Watch these 5 football films with your family

Here are five movies from various platforms families may want to consider. Because not all are appropriate for younger children, age recommendations are included.

With fall quickly on its way, college and high school football fields will light up and crowds will fill the stands. Here are five films that not only feature football but also teach life lessons along the way.


“The Blind Side” tells of NFL football player Michael Oher, who was a homeless teen until a family took him in and helped him realize his potential. PluggedIn praised the film for focusing less on football and more “on the massive impact people can have in other people’s lives,” adding, “Issues of class, race and family are all enthusiastically grappled with — and the good guys doggedly work their way to the end zone.” It is rated PG-13 for one scene involving brief violence, drug and sexual references. recommends the film for viewers ages 12 and older.


A football team experiences the highs and lows of a 151-game winning streak coming to an end. Catholic News Service’s John Mulderig states that the film, which is based on a true story, teaches “scripture-based life lessons” and “promotes humility, teamwork (and) good sportsmanship.” recommends the film for viewers ages 10 and older.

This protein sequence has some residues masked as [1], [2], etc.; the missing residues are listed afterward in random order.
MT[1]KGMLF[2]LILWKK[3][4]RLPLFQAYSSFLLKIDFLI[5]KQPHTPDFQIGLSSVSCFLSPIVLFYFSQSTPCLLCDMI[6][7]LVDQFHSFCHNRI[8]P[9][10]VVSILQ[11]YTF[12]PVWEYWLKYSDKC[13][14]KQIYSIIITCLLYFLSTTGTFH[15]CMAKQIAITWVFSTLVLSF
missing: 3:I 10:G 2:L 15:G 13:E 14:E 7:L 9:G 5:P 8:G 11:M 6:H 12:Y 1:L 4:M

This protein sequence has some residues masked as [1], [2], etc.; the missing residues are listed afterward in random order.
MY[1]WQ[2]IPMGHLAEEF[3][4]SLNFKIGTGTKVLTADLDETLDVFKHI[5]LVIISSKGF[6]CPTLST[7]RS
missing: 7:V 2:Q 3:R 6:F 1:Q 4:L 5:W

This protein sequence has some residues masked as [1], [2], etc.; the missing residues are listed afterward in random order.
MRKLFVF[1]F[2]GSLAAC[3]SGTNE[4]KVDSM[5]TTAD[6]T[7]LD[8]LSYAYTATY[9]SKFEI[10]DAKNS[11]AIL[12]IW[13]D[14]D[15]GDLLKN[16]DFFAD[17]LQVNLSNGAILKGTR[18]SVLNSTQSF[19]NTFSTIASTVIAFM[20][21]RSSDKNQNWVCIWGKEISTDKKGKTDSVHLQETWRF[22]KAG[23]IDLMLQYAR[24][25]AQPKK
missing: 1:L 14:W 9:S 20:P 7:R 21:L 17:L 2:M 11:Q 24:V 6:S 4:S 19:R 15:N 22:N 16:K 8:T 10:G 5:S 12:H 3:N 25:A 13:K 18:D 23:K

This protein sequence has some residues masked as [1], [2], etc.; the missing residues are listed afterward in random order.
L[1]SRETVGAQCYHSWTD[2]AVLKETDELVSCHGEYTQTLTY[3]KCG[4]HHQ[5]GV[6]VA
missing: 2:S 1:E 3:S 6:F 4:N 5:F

A young man seeks to beat the odds and fulfill his dream of playing football at Notre Dame. Common Sense Media says the film “extols the virtues of perseverance and hard work” but also warns that it includes “some scenes of bitter disappointment and brutality on the football field” that may be inappropriate for some young children. recommends the film for viewers ages 8 and older.

“23 BLAST”

A high school football star seeks to adjust to his new life after an infection leaves him completely blind. called the film “extremely entertaining and inspiring,” adding that it features themes of faith, family support and overcoming challenges. It is rated PG-13 for some teen drinking. recommends the film for views ages 10 and older.


A high school football team experiences its first season as a racially integrated program. The Dove Foundation says the film’s plot is rooted in “overcoming ignorance and hatred” as it “stands on the merits of good storytelling, a dependable performance from its star and several very funny moments.” recommends the film for viewers ages 10 and older.


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